Kathy Griffin is a somewhat inconsistently effective comedian, but she can be quite an effective demonstration of the political work artists can do that conventional operatives can’t. I think I’d have to see tape of this incident before I trust that it happened exactly the way Griffin says it went down, but the fact that she turned questions of heredity around on Michele Bachmann is funny and smart in and of itself. This is what Griffin says happens when she ran into Bachmann on an elevator and one of Bachmann’s aides started recording the encounter with a flip cam:
“I was just wondering, were you born a bigot or did you grow into it?” Are you ready for the answer? “Well that’s a good question I’m going to have to think about that”…So then, I lost it. I said “let me rephrase.” I said “do you feel you were born a bigot or do you think that its more environmental?” She goes “I’m going to have to get back to you on that one.”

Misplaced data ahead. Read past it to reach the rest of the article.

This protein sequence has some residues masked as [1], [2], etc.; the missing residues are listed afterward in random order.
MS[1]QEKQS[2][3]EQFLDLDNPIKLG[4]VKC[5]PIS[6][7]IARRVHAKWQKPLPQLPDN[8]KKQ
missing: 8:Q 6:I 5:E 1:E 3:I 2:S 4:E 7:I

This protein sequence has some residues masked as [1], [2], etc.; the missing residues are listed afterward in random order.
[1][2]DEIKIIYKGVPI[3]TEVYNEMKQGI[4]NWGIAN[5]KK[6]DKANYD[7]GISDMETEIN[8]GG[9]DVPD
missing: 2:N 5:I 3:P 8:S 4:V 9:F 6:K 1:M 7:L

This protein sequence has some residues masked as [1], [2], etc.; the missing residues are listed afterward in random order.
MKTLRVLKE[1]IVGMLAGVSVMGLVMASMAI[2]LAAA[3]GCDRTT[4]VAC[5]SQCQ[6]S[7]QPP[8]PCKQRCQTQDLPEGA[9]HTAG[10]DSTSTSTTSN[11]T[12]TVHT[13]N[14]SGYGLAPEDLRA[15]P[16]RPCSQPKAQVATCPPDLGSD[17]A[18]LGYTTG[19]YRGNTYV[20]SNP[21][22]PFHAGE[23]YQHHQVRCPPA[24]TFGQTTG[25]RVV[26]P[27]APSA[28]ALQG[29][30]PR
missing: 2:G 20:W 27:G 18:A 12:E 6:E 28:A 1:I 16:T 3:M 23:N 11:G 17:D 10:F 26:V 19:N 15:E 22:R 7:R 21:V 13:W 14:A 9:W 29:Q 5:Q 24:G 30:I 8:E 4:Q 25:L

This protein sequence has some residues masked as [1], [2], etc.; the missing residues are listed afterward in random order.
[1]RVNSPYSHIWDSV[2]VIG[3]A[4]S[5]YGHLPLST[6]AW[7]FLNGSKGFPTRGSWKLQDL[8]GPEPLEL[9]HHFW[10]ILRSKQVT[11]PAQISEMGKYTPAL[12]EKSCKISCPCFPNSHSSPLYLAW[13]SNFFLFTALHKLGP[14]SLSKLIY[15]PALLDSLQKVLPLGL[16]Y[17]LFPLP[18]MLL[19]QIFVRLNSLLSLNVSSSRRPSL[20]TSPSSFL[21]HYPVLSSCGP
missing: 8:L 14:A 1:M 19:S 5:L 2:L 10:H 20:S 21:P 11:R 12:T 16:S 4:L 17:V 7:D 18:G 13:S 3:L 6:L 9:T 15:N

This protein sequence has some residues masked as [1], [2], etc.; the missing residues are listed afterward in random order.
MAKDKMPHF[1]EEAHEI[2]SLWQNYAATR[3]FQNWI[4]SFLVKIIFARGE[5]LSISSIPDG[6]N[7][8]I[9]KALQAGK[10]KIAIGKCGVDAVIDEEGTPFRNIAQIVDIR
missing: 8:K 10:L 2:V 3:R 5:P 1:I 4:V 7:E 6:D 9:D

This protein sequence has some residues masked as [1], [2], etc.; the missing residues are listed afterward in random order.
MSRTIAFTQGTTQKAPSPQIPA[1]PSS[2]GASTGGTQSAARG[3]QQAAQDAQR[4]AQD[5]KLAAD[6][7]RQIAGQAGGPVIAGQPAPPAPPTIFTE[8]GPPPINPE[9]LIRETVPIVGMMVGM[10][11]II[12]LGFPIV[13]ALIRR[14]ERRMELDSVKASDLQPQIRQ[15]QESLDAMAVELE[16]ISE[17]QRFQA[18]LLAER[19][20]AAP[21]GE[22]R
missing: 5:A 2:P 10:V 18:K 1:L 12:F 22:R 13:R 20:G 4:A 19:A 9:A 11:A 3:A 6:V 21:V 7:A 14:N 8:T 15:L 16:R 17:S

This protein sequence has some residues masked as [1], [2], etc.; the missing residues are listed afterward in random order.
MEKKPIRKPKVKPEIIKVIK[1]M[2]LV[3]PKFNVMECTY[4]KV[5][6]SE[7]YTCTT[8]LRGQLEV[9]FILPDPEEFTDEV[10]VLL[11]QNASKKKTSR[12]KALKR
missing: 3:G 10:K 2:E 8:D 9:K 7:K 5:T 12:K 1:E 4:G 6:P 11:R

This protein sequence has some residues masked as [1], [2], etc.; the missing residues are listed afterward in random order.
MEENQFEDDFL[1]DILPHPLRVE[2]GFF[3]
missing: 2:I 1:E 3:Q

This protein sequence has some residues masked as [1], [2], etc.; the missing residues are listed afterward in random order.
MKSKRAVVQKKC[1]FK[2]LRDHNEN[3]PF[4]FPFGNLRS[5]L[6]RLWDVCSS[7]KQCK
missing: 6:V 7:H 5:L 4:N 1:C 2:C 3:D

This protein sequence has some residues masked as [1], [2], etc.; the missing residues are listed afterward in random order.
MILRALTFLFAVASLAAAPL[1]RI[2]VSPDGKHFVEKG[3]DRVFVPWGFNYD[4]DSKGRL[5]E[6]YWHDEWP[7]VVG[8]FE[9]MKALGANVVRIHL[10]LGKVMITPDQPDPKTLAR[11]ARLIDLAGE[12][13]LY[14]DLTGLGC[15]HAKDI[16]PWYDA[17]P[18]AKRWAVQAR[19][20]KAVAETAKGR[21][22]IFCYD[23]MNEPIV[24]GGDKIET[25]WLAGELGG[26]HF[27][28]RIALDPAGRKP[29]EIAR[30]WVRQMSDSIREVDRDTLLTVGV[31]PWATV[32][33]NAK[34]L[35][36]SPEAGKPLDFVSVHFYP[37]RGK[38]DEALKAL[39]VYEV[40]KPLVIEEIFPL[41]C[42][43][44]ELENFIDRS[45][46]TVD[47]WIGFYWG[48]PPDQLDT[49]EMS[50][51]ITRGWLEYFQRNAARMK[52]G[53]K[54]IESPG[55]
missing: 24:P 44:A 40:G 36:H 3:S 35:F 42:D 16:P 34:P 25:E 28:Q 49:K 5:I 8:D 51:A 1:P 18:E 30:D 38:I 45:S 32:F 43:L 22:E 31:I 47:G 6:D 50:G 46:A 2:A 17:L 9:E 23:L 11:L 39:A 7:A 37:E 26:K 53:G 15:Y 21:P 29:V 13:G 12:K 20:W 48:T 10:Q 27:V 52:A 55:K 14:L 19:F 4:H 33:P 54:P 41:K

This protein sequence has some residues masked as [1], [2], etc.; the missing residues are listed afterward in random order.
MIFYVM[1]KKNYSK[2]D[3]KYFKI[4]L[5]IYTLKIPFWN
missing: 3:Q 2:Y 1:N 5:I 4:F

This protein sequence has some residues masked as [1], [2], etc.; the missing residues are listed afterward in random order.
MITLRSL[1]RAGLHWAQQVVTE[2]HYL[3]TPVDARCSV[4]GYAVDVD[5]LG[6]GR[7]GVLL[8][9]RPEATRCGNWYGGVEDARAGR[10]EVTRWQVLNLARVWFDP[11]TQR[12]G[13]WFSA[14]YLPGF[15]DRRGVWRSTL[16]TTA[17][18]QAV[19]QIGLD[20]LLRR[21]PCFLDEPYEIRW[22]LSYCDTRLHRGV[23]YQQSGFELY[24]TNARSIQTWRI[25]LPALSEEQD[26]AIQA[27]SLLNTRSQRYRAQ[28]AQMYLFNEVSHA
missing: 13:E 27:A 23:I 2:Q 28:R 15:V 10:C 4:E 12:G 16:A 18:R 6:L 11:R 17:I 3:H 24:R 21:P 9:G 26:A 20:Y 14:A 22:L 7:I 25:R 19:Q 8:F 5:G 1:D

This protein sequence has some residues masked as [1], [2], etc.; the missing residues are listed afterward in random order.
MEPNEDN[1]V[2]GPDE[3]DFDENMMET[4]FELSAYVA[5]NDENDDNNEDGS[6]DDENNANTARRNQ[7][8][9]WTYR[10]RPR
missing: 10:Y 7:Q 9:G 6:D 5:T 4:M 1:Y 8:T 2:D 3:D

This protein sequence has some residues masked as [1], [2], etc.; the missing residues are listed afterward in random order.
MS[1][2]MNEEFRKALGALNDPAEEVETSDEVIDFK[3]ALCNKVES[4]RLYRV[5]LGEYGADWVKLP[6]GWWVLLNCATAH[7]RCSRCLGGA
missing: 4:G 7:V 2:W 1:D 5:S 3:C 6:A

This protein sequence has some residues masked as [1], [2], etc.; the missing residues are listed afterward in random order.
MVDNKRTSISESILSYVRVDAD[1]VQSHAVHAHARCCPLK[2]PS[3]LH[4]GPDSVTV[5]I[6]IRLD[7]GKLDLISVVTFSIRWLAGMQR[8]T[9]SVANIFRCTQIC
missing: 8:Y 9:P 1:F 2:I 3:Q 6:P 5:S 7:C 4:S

Think kind of politicized comedy can be unfairly manipulative, and not that effective. I’m of the camp that believes that what Borat exposed more than anything else was the essential decency of a lot of Americans when faced with someone who’s behaving bizarrely, even if that means that they go along with something offensive. But asking someone if they were born a bigot is not the kind of thing that a debate moderator would ask, and it’s not something that a conventional political operative would ask because the potential for a high dungeon-inflected “No!” and looking like a jerk is pretty high. Griffin, though, can take the risk, walk away from it if it pays no dividends, and give everyone else a nice slice of footage if her audacity pays off.